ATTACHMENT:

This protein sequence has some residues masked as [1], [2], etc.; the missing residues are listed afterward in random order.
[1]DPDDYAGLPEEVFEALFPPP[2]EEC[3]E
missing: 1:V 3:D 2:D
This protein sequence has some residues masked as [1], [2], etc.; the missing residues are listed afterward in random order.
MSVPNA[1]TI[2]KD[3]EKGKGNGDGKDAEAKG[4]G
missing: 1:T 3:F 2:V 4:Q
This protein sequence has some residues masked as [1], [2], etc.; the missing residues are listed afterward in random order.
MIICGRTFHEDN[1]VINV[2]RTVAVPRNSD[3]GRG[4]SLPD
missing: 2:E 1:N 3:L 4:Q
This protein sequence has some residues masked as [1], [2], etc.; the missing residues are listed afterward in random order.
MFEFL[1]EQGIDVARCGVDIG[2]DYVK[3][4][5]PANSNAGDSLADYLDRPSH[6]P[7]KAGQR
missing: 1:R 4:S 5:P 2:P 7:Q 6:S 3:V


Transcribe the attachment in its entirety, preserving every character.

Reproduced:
This protein sequence has some residues masked as [1], [2], etc.; the missing residues are listed afterward in random order.
[1]DPDDYAGLPEEVFEALFPPP[2]EEC[3]E
missing: 1:V 3:D 2:D
This protein sequence has some residues masked as [1], [2], etc.; the missing residues are listed afterward in random order.
MSVPNA[1]TI[2]KD[3]EKGKGNGDGKDAEAKG[4]G
missing: 1:T 3:F 2:V 4:Q
This protein sequence has some residues masked as [1], [2], etc.; the missing residues are listed afterward in random order.
MIICGRTFHEDN[1]VINV[2]RTVAVPRNSD[3]GRG[4]SLPD
missing: 2:E 1:N 3:L 4:Q
This protein sequence has some residues masked as [1], [2], etc.; the missing residues are listed afterward in random order.
MFEFL[1]EQGIDVARCGVDIG[2]DYVK[3][4][5]PANSNAGDSLADYLDRPSH[6]P[7]KAGQR
missing: 1:R 4:S 5:P 2:P 7:Q 6:S 3:V